Animalia > Cnidaria > Anthozoa > Scleractinia > Acroporidae > Acropora > Acropora cervicornis

Acropora cervicornis (Staghorn coral)

Synonyms: Acropora attenuata; Acropora muricata subsp. cervicornis; Isopora muricata f. cervicornis; Madrepora attenuata; Madrepora cervicornis; Madrepora muricata f. cervicornis

Wikipedia Abstract

The staghorn coral (Acropora cervicornis) is a branching, stony coral with cylindrical branches ranging from a few centimetres to over two metres in length and height. It occurs in back reef and fore reef environments from 0 to 30 m (0 to 98 ft) depth. The upper limit is defined by wave forces, and the lower limit is controlled by suspended sediments and light availability. Fore reef zones at intermediate depths 5–25 m (16–82 ft) were formerly dominated by extensive single-species stands of staghorn coral until the mid-1980s. This coral exhibits the fastest growth of all known western Atlantic fringe corals, with branches increasing in length by 10–20 cm (3.9–7.9 in) per year. This has been one of the three most important Caribbean corals in terms of its contribution to reef growth and fis
View Wikipedia Record: Acropora cervicornis

Endangered Species

Status: Critically Endangered
View IUCN Record: Acropora cervicornis


Water Biome [1]  Coastal

Prey / Diet

Acartia lilljeborgi[2]
Acartia spinata[2]
Acartia tonsa[2]
Brachyscelus crusculum[2]
Centropages furcatus[2]
Dioithona oculata[2]
Ditrichocorycaeus amazonicus[2]
Ditrichocorycaeus americanus[2]
Euchaeta marina[2]
Eurydice littoralis[2]
Euterpina acutifrons[2]
Farranula gracilis[2]
Flaccisagitta enflata[2]
Fritillaria haplostoma[2]
Glossocephalus milneedwardsi[2]
Krohnitta subtilis[2]
Labidocera acutifrons[2]
Lestrigonus bengalensis[2]
Microsetella rosea[2]
Oikopleura dioica[2]
Oikopleura longicauda[2]
Oithona colcarva[2]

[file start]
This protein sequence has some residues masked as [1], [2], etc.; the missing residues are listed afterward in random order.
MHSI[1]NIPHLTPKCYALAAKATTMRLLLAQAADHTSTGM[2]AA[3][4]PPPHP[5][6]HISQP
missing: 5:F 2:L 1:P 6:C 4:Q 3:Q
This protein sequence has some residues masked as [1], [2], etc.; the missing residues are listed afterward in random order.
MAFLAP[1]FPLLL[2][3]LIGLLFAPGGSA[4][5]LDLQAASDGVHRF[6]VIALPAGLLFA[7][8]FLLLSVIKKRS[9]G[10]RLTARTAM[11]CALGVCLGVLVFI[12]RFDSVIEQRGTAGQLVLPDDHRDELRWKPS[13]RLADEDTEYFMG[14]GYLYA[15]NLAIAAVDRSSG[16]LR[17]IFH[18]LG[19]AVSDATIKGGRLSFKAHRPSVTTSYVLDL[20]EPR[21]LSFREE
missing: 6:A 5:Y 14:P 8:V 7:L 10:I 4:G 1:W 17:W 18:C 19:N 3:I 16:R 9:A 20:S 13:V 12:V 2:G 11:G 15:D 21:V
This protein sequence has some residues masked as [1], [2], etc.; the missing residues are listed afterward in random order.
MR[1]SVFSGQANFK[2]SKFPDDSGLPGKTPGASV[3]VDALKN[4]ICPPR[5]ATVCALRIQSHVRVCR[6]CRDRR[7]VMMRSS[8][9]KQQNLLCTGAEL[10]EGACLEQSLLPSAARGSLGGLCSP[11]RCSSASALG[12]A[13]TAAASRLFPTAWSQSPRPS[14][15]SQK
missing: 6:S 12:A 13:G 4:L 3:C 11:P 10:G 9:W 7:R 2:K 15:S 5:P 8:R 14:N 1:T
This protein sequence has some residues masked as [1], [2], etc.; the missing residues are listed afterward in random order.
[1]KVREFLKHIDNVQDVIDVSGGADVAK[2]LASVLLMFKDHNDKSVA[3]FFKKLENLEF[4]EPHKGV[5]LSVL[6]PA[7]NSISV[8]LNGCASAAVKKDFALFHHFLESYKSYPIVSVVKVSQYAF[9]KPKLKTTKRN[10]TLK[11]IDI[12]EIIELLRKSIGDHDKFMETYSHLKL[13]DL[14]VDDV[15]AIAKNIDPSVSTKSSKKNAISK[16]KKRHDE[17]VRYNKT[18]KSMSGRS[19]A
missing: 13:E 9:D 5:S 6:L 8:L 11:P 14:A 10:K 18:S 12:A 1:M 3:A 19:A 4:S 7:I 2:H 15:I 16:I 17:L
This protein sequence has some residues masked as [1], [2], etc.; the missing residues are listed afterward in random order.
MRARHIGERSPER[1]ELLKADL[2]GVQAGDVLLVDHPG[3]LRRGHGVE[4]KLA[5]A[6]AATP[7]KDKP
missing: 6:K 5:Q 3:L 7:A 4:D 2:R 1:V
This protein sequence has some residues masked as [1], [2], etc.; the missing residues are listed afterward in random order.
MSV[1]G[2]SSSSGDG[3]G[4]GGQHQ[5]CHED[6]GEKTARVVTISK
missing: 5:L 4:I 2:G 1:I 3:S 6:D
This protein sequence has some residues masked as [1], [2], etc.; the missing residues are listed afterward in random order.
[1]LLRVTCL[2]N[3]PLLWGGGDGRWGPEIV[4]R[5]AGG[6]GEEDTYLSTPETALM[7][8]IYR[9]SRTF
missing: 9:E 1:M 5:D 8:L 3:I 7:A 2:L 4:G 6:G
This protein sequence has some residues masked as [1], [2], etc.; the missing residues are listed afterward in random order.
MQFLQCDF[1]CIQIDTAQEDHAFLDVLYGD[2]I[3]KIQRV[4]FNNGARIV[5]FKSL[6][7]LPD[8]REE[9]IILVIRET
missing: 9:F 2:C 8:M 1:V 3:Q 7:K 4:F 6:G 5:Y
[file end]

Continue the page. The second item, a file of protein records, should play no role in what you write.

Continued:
Oithona nana[2]
Oithona plumifera[2]
Oithona simplex[2]
Oncaea mediterranea[2]
Oncaea venusta[2]
Paracalanus aculeatus[2]
Paracalanus parvus[2]
Parvocalanus crassirostris[2]
Penilia avirostris[2]
Serratosagitta serratodentata[2]
Undinula vulgaris[2]


Attiliosa nodulosa (Abbreviated coral snail)[3]
Calliostoma javanicum (chocolate-line topsnail)[2]
Canthigaster rostrata (Sharpnose pufferfish)[2]
Chaetodon capistratus (School mistress)[2]
Chaetodon sedentarius (School mistress)[2]
Coralliophila aberrans (globose coralsnail)[2]
Coralliophila caribaea (Caribbean coralsnail)[2]
Diadema antillarum (long-spined sea urchin)[3]
Entomacrodus nigricans (Pearl Blenny)[2]
Hermodice carunculata (Fireworm)[3]
Microspathodon chrysurus (Yellowtail damselfish)[2]
Phragmatopoma caudata[2]
Prognathodes aculeatus (Poey's butterflyfish)[2]
Stegastes planifrons (Yellow damselfish)[3]

Institutions (Zoos, etc.)

Institution Infraspecies / Breed 
Dierenpark Emmen
Florida Aquarium
Pittsburgh Zoo & PPG Aquarium
Rotterdam Zoo
Smithsonian National Zoological Park


W Atlantic;



Attributes / relations provided by
1Myers, P., R. Espinosa, C. S. Parr, T. Jones, G. S. Hammond, and T. A. Dewey. 2006. The Animal Diversity Web (online). Accessed February 01, 2010 at
2Jorrit H. Poelen, James D. Simons and Chris J. Mungall. (2014). Global Biotic Interactions: An open infrastructure to share and analyze species-interaction datasets. Ecological Informatics.
3Impact of coral predators on tropical reefs, Randi D. Rotjan, Sara M. Lewis, Mar Ecol Prog Ser 367: 73–91, 2008
Abstract provided by DBpedia licensed under a Creative Commons License
Weather provided by NOAA METAR Data Access